Shingles Vaccine Debate Video

It could prevent a condition that sends 1 million Americans to the doctor each year, but some say there are too many questions and not enough answers when it comes to this controversial vaccine.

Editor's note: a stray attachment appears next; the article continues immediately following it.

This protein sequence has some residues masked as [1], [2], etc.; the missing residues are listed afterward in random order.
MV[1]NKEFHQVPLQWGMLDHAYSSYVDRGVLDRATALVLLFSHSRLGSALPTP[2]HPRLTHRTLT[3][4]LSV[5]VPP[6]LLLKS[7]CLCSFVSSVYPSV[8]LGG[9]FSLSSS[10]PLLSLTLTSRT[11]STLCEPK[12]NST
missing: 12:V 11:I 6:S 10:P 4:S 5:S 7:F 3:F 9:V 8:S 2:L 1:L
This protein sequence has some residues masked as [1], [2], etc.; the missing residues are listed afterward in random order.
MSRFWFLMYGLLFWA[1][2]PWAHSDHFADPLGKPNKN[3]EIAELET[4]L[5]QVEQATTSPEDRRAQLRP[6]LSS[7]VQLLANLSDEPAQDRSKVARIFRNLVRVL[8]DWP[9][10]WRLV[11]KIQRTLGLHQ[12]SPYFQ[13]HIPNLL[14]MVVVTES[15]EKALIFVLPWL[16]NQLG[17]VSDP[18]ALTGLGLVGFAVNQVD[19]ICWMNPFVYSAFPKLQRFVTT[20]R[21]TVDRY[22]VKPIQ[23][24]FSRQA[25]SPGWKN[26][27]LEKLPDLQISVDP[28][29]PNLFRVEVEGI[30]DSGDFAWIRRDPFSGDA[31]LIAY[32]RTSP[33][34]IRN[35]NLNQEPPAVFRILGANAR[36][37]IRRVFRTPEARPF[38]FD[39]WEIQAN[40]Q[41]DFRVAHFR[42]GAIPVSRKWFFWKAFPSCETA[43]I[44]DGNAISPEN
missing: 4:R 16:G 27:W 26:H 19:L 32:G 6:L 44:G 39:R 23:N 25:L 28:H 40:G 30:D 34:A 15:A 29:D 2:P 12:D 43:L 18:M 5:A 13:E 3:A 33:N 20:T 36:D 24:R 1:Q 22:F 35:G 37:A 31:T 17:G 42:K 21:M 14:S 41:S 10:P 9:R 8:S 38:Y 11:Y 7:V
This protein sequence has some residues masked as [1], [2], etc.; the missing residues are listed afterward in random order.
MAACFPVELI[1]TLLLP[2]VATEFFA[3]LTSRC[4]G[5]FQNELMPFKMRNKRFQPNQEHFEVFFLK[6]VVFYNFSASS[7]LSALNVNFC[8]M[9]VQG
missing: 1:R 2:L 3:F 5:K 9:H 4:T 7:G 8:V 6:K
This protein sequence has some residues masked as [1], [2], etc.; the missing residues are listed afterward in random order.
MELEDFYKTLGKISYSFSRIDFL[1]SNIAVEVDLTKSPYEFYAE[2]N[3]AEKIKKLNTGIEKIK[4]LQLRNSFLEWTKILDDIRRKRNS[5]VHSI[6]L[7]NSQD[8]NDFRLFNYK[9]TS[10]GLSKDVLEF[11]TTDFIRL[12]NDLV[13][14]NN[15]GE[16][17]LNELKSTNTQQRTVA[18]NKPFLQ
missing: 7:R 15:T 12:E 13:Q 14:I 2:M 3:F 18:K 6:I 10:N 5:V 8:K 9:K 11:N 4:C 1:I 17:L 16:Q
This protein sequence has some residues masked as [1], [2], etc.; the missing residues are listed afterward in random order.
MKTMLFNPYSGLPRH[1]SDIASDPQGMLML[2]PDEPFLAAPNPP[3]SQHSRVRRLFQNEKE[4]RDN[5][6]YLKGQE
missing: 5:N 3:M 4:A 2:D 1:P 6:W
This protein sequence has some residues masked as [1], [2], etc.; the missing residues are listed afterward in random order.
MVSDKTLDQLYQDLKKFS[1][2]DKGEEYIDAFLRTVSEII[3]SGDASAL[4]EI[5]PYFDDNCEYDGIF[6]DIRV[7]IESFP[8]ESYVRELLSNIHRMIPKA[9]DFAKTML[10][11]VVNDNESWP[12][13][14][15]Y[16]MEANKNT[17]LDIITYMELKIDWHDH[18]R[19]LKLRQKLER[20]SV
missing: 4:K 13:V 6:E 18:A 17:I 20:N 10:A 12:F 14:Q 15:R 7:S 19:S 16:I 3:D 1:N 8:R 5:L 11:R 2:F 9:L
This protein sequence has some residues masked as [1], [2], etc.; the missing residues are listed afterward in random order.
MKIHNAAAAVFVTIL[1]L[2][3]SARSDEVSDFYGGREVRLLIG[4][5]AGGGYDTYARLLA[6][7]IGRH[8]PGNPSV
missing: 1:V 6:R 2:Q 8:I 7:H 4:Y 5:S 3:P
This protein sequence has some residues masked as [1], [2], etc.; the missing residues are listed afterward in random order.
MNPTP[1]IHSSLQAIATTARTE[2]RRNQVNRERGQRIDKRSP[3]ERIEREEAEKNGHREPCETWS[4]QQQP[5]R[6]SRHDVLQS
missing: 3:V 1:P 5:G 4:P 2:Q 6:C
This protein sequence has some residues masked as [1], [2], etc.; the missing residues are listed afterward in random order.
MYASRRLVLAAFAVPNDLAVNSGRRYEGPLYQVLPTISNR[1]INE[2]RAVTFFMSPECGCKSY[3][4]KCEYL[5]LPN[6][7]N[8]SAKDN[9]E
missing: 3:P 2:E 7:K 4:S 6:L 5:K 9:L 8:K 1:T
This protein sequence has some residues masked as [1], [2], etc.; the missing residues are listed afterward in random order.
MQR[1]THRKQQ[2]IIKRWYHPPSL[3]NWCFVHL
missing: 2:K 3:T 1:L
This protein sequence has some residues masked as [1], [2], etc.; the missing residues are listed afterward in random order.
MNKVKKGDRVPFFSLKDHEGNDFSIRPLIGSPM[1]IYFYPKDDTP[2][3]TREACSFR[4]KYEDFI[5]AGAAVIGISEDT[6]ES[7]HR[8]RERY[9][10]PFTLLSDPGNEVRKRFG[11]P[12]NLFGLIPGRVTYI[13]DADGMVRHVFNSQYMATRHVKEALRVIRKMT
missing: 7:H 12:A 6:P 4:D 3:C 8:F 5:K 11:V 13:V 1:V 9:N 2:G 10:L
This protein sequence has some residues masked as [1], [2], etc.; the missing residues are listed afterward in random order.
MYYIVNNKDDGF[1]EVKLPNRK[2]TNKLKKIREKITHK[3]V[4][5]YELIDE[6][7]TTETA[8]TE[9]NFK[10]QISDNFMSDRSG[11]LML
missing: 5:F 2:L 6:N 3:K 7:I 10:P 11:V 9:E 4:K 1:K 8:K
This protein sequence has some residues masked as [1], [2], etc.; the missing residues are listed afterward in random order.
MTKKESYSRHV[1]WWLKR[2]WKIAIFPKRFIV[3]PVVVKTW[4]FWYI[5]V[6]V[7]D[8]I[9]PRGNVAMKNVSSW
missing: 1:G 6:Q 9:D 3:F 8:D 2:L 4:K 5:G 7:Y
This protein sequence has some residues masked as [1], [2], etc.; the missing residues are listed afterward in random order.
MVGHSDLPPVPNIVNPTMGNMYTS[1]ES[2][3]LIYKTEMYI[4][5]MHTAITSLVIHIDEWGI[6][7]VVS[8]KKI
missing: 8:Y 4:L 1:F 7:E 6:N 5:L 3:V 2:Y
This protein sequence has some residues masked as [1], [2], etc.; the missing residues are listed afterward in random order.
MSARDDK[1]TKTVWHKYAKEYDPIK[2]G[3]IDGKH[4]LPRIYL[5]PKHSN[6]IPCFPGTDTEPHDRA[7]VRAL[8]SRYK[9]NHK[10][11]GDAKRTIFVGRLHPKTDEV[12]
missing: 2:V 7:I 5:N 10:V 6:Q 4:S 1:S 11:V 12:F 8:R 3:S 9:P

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Casey Taylor: Fresh out of dental school Dr. Mark Offenback thought it was just stress when rash appeared on his side. Dr. Mark Offenback: We realized it was Shingles the blister stopped at my sternum and stopped at my spine on the other side. Casey Taylor: May be two year old Bill Jones is still suffering the effects of a case of Shingles. He contracted last November. Bill Jones: There is still, still sensitivity. Casey Taylor: About one million people develop Shingles every year, and half of cases occurred in those over 60. The CDC recently issued a recommendation that all patients over 60 received the newly developed Shingles vaccine. In a study it reduce the risk of Shingles by about of half, and the risk of lingering nerve pain by 67%. Dr. Michael Muszynski: If the Shingles vaccine which used to it's full potential it would prevent half of all shingles disease all together. Casey Taylor: But insurance coverage of the vaccine is far from universal. And although research suggest it last up to 6 years. Doctors don't know yet if a booster dose is needed? Dr. Archana Shah: We don't know after what, after four years what happens? Casey Taylor: Dr. Archana Shah only recommends the Shingles vaccine for her patients if they have had the condition at least once and have a healthy immune system. She says because the vaccine is new, many questions remain unanswered. Dr. Archana Shah: We need more trails, more time. Dr. Michael Muszynski: I think the Shingles vaccine has been under utilized to risk benefit ratio the shingles vaccine is overwhelming in favor of giving the vaccine. Casey Taylor: Until everyone is onboard, a conversation with your doctor is the best place to start. This is Casey Taylor reporting.

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